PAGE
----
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The Kemp Legacy

(Reprinted from SOBRAN’S, September 1996, page 1)

Bob Dole has always been a hard-sell Republican, and in picking Jack Kemp as his running mate he has finally recognized the advantages of the soft sell. Kemp is a salesman of ideas, his chief one being supply-side economics, with such corollaries as enterprise zones.

The basic idea of supply-side economics is to cut a deal with the welfare state. Nobody denies that at some point tax rates may get so high that they actually take in lower revenues than lower rates would; during the 1980s the supply-siders, led by Kemp, contended that tax rates were already above the optimium point, so that tax cuts would bring in more money. The taxpayer and the government would both get richer, and Republicans would reap popularity for tax cuts without incurring unpopularity by cutting off people’s federal checks.

Ingenious. And after the Reagan administration sought, and got, tax cuts, federal revenues did increase. But this isn’t the simple vindication of supply-side economics that some conservatives assume. For one thing, the tax cuts were soon offset by tax increases, of which Bob Dole was a chief proponent, so it’s hard to say whether the cuts caused the jump in revenues.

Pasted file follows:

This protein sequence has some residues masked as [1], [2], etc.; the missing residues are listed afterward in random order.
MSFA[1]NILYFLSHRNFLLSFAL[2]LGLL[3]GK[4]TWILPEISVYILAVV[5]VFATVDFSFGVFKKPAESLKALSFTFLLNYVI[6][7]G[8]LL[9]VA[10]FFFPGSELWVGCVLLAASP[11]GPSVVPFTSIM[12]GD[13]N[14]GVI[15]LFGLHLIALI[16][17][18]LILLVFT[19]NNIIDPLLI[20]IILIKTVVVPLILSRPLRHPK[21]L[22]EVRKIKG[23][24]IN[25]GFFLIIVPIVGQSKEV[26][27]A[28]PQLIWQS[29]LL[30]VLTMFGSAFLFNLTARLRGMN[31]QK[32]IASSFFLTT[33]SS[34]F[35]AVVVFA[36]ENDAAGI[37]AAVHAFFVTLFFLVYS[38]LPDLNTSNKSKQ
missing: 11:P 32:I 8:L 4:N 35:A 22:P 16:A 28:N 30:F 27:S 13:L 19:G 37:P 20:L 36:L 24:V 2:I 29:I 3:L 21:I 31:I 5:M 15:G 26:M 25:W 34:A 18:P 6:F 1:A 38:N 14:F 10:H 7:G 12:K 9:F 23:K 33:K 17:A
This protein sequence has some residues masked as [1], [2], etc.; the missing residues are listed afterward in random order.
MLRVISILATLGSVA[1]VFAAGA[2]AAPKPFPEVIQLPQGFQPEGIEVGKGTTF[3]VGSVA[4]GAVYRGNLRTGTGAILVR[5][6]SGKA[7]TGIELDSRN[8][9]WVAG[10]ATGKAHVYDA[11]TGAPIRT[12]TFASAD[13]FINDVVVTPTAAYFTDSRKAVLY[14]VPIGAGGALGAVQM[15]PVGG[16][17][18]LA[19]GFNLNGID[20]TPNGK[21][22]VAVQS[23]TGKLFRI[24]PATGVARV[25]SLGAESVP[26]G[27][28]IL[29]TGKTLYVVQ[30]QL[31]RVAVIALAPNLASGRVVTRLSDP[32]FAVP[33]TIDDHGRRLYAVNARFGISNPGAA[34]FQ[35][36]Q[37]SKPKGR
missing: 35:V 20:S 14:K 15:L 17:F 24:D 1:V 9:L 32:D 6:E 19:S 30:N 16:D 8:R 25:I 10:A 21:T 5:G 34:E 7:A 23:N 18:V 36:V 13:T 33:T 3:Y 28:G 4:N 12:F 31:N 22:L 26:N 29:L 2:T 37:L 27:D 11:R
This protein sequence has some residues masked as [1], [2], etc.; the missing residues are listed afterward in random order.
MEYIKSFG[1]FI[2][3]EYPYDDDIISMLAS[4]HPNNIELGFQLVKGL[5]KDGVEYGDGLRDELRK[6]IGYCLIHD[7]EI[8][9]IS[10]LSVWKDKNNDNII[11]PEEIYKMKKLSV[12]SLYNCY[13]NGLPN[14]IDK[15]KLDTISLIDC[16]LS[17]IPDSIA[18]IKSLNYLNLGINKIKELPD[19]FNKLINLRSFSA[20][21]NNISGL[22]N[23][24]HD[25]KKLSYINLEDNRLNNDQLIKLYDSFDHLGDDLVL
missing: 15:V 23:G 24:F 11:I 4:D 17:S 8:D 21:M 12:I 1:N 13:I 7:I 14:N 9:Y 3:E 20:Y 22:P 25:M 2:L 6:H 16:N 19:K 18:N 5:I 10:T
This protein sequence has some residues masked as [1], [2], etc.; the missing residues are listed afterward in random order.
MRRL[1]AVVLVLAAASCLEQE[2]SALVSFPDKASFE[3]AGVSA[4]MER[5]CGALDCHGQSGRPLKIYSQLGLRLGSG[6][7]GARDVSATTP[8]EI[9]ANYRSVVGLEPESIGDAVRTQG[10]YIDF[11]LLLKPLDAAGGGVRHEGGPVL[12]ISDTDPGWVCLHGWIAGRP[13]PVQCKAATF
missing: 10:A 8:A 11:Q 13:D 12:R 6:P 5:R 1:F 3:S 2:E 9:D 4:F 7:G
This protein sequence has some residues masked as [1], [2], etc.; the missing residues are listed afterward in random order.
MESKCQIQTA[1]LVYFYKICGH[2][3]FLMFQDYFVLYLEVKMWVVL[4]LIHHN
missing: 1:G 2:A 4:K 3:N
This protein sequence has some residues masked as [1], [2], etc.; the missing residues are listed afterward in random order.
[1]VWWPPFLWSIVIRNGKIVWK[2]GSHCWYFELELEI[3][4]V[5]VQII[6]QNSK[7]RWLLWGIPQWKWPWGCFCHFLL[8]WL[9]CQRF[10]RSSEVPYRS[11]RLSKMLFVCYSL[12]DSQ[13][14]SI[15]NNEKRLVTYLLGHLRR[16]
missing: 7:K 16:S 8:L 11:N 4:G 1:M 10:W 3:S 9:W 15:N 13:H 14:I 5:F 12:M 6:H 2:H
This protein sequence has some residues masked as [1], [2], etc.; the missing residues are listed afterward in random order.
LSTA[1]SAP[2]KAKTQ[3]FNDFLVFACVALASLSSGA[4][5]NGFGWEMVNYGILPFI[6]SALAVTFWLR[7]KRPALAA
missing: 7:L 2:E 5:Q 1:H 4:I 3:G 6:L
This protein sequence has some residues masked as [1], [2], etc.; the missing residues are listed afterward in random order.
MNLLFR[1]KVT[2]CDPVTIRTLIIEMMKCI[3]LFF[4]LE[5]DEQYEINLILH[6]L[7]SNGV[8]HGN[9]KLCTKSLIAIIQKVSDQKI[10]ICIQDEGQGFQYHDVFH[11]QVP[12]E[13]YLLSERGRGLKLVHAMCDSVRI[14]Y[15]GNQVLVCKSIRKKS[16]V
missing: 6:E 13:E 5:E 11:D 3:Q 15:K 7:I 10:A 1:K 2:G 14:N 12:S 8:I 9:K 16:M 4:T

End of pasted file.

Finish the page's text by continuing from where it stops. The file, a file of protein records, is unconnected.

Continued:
Moreover, federal spending increases far outstripped the revenue gains, nearly doubling during the Reagan-Bush years (despite the myth, promulgated by both parties for opposite reasons, that Republicans were“slashing” federal spending).

Part of the supply-side vision was that Republicans wouldn’t have to fight against popular entitlement programs. As the private economy boomed, the welfare state would wither. So Kemp and his allied didn’t bestir themselves to control spending. They were taking the path of least resistance, while counting on an economic miracle to dispose of the hard task of resisting socialism.

It didn’t work. Congress spent and spent. The revenue gains only encouraged it in its worst habits. All we have to show for supply-side economics is a monstrous federal debt.

Meanwhile, conservatives forgot their real mission of repealing the growth of the federal government and restoring the constitutional limits transgressed by the New Deal and the Great Society. Kemp has never shown the slightest sense of constitutional principle. He gladly accepted appointment as secretary of Housing and Urban Development under George Bush and in that office pushed for record budgets.

If Republicans are willing to forget the Constitution, far be it from the Democrats to raise the subject. The Dole-Kemp conjunction is a guarantee that the Constitution won’t be heard from after its brief and perfunctory mention in next year’s oaths of office.

Kemp talks about“ideas” with a booster’s enthusiasm, but his own ideas lack the definition and proportion of serious thought. It’s almost impossible to imagine him reading Jefferson, Madison, or even Lincoln, let alone Aristotle — thinkers who understood the first principle of political philosophy, which is that you can’t have it both ways. The desire to have it both ways is as typical of Kemp as of Lyndon Johnson, Hubert Humphrey, Ronald Reagan, and Bill Clinton himself.

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